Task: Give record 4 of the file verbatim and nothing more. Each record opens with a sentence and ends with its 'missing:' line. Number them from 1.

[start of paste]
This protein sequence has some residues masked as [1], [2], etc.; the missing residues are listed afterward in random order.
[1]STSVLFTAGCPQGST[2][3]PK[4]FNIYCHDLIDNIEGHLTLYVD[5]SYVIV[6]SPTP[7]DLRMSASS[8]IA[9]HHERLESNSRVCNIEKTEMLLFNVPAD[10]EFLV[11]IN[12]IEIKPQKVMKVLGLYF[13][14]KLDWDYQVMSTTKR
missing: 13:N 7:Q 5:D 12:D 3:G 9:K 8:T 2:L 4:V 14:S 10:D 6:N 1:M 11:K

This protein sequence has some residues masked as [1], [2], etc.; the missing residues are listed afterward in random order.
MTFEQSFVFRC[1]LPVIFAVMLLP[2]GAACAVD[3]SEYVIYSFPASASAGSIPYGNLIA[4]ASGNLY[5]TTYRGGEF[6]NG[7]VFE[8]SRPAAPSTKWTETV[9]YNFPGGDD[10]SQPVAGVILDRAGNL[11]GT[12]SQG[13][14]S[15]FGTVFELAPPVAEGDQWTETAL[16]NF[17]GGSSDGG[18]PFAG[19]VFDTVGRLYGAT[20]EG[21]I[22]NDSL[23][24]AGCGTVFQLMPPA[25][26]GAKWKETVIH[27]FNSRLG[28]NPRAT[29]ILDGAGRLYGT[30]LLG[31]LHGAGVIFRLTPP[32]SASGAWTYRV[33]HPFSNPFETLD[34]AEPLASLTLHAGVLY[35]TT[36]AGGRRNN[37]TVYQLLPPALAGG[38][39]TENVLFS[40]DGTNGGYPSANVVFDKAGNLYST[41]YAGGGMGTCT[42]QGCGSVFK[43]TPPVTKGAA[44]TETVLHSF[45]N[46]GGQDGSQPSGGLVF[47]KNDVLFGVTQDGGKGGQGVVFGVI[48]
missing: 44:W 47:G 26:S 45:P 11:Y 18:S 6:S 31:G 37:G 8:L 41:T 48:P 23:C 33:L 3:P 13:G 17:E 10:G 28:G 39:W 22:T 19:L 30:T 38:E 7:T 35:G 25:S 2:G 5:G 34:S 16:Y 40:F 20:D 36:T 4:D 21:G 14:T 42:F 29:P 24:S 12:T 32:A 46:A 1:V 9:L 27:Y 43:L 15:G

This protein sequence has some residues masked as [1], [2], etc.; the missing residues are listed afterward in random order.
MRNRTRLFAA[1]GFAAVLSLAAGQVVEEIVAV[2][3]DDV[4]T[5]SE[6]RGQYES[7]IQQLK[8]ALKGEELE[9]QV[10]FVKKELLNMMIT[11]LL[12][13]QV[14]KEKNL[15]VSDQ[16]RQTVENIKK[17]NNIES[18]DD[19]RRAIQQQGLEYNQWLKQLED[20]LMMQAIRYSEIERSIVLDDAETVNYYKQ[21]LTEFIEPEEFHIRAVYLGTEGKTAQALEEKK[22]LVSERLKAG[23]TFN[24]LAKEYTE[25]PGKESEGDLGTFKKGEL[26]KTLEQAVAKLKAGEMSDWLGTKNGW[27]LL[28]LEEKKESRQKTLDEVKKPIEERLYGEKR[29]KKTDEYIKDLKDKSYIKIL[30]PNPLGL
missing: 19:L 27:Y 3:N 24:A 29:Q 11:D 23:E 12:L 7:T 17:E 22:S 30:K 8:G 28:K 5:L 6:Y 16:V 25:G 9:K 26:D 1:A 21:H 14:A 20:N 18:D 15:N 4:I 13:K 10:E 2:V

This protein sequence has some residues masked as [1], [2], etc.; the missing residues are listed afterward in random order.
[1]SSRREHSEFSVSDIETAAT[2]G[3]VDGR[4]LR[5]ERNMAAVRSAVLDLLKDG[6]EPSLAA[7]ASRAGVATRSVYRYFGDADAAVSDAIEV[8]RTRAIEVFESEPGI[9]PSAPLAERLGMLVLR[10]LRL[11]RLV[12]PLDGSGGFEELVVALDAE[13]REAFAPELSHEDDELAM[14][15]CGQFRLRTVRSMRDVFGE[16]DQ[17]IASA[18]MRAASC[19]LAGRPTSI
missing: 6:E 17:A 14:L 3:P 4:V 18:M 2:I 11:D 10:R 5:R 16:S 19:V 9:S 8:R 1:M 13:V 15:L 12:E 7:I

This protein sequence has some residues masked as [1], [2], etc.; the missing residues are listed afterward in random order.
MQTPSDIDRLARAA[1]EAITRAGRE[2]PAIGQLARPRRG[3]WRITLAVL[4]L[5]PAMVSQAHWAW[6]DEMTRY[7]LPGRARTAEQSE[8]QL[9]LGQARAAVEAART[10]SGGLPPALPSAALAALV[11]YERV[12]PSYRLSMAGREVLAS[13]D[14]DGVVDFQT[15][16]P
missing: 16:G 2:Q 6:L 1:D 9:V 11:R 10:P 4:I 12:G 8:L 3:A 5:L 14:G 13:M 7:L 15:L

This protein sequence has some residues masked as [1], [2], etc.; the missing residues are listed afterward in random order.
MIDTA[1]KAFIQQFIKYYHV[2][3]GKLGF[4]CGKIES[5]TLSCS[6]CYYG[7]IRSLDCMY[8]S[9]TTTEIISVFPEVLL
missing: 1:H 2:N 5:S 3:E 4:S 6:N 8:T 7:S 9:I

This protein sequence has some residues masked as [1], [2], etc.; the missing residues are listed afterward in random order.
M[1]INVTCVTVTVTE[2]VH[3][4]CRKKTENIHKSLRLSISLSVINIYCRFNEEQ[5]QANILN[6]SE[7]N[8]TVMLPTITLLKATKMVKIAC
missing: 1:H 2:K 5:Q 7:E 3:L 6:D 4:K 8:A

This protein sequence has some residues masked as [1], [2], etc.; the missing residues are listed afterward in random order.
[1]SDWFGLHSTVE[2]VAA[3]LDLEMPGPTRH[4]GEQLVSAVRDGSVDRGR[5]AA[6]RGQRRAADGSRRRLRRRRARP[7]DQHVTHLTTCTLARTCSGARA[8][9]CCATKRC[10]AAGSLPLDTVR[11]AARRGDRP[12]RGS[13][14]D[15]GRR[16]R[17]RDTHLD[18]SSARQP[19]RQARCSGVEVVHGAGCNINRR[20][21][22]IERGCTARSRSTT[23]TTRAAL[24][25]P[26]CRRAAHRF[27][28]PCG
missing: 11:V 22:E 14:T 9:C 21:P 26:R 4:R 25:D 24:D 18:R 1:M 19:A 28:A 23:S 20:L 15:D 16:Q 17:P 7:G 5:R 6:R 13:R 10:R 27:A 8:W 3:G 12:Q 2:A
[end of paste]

This protein sequence has some residues masked as [1], [2], etc.; the missing residues are listed afterward in random order.
[1]SSRREHSEFSVSDIETAAT[2]G[3]VDGR[4]LR[5]ERNMAAVRSAVLDLLKDG[6]EPSLAA[7]ASRAGVATRSVYRYFGDADAAVSDAIEV[8]RTRAIEVFESEPGI[9]PSAPLAERLGMLVLR[10]LRL[11]RLV[12]PLDGSGGFEELVVALDAE[13]REAFAPELSHEDDELAM[14][15]CGQFRLRTVRSMRDVFGE[16]DQ[17]IASA[18]MRAASC[19]LAGRPTSI
missing: 6:E 17:A 14:L 3:P 4:V 18:M 2:I 11:D 10:R 5:R 16:S 19:V 9:S 8:R 1:M 13:V 15:L 12:E 7:I